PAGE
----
Like all people of good will, Courage International condemns the atrocious violence perpetrated at Pulse Orlando in the early hours of June 12, 2016. We make our own the words of the Congregation for the Doctrine of the Faith, which insisted nearly 30 years ago:“It is deplorable that homosexual persons have been and are the object of violent malice in speech or in action. Such treatment deserves condemnation from the Church’s pastors wherever it occurs. It reveals a kind of disregard for others which endangers the most fundamental principles of a healthy society. The intrinsic dignity of each person must always be respected in word, in action and in law.”
In the face of such outrageous violence and loss of life, human words and explanations fall short, and so people of faith look to the everlasting mercy and compassion of almighty God, who “is near to the broken-hearted, and saves the crushed in spirit” (Psalm 34:18 RSV).  Courage International calls on all of its members to pray for the eternal rest of those who were murdered, and for the consolation of their families and loved ones.  Courage International stands committed to proclaiming and living the Gospel demands of charity, respect for human dignity, and solidarity in the pursuit of righteousness, which are essential for building a society of true justice and peace.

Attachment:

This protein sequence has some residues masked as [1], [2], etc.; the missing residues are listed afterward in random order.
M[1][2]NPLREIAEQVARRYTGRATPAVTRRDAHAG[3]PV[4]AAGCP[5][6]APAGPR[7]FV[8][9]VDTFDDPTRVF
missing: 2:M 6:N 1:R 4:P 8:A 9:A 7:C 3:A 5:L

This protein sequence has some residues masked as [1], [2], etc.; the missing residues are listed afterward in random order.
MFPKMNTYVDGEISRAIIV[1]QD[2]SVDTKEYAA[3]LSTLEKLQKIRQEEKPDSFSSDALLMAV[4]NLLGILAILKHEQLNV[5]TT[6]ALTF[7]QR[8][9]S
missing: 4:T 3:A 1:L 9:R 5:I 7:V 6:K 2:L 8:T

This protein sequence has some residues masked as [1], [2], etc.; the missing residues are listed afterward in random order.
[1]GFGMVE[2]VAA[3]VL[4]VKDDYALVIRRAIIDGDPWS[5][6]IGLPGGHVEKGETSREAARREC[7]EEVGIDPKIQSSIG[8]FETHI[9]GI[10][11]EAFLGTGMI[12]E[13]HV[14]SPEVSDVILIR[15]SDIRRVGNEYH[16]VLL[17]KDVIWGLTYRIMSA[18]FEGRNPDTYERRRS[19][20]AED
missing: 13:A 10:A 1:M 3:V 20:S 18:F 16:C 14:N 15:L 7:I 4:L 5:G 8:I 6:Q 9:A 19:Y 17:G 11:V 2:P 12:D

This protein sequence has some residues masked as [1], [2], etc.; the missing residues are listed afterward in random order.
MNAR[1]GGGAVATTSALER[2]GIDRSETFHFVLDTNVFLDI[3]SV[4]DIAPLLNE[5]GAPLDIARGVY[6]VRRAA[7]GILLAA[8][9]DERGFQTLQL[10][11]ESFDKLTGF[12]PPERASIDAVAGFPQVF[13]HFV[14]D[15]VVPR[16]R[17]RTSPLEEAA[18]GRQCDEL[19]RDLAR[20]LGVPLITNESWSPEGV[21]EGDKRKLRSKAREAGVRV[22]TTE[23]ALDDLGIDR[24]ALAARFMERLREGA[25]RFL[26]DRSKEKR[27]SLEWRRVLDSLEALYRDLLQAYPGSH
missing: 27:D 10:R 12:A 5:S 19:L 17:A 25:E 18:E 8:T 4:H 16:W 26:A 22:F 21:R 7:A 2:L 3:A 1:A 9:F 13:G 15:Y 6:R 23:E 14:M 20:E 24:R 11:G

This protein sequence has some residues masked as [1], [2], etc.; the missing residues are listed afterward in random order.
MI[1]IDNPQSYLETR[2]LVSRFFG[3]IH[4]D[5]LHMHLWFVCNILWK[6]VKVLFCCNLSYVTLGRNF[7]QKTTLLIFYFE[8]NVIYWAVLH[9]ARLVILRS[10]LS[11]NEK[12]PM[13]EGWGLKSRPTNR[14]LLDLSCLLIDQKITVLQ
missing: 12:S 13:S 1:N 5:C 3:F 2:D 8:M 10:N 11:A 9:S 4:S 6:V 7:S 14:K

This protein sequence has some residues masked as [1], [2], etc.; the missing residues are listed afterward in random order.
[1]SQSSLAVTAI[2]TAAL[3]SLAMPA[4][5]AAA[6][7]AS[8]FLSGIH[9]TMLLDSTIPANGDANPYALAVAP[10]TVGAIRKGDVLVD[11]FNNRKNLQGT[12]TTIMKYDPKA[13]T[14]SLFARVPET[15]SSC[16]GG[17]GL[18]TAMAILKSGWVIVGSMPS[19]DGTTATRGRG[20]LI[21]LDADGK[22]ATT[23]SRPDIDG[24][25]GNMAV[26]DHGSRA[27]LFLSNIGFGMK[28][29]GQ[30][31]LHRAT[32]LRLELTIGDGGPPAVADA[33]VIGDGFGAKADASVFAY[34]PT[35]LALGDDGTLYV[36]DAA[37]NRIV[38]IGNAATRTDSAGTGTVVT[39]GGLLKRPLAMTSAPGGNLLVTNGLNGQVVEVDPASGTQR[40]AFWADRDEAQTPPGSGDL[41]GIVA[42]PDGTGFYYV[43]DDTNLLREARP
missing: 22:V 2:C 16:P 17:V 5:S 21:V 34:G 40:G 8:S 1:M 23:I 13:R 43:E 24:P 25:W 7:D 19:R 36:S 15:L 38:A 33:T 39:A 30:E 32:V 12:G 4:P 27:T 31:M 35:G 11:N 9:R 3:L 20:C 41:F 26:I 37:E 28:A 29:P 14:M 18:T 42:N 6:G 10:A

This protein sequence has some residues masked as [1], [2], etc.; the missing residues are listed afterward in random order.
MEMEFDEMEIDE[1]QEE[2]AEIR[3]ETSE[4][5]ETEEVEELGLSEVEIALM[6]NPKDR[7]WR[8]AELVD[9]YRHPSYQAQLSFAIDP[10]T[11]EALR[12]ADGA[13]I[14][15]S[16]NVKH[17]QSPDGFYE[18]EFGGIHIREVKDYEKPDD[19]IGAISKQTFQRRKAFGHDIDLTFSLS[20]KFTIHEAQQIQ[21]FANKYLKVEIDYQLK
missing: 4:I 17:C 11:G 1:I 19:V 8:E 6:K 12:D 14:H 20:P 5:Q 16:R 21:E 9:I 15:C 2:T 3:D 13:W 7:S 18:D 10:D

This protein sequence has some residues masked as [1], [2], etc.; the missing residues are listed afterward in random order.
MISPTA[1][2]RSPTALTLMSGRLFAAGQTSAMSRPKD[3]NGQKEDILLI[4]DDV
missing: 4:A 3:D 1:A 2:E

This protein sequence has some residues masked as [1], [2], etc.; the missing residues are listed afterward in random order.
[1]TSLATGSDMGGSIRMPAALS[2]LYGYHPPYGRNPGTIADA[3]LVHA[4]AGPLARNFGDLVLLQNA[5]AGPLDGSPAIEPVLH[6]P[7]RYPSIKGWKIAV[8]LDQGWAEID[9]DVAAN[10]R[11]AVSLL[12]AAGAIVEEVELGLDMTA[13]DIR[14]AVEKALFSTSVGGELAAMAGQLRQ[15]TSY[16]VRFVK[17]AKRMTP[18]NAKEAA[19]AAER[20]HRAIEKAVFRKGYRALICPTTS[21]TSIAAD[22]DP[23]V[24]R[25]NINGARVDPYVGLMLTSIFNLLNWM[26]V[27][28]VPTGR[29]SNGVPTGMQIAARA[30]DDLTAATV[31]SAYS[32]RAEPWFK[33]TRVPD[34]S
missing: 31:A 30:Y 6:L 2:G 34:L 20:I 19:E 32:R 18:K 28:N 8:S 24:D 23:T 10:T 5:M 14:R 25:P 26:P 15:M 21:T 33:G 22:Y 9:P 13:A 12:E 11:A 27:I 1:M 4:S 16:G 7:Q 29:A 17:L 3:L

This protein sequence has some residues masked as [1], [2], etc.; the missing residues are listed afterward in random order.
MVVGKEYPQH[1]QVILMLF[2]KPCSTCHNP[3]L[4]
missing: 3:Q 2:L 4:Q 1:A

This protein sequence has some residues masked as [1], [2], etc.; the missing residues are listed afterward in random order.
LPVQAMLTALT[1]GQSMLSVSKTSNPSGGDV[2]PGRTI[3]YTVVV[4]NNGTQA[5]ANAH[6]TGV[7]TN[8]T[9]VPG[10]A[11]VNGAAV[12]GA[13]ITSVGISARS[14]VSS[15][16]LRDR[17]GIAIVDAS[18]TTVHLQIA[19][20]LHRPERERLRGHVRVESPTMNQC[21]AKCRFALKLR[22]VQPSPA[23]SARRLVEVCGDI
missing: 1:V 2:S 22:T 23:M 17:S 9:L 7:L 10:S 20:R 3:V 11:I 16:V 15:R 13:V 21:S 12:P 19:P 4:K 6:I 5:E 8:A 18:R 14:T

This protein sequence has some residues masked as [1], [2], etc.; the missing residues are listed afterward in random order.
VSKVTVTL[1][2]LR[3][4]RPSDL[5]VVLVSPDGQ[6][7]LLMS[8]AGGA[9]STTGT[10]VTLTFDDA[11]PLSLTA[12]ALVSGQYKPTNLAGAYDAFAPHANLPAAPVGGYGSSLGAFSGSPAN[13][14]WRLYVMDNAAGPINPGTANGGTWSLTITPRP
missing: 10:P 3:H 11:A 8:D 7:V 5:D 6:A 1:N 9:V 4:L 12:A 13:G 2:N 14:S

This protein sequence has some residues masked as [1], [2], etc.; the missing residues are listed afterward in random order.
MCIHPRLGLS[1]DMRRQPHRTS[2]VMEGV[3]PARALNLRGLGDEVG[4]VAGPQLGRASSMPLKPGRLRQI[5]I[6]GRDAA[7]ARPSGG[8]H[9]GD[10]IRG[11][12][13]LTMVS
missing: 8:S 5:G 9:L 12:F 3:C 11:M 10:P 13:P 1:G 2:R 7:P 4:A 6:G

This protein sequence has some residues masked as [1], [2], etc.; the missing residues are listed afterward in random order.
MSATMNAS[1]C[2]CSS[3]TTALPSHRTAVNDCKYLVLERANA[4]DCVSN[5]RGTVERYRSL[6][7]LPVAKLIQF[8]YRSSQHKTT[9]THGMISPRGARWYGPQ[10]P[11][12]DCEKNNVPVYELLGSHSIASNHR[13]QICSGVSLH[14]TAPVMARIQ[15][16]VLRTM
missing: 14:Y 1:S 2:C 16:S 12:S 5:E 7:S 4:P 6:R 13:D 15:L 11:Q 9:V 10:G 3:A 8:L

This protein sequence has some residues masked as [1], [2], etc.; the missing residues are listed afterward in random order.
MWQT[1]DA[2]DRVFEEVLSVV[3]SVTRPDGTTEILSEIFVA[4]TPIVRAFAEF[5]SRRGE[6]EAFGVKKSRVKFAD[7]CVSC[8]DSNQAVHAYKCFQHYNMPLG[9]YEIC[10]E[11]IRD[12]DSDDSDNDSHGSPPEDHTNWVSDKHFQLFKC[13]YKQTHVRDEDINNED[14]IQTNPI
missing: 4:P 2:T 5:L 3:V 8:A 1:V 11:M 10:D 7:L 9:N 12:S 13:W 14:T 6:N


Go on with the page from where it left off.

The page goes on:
Catholics must raise their voices against hatred
| June 14, 2016


BRIDGEPORT—Bishop Caggiano issues statement on Orlando shootings:

“Sunday morning’s attack in Orlando has unmasked once again the evil face of hatred and bigotry in our society. It is an evil that must spur us to rededicate ourselves to fostering a true spirit of unity and reconciliation.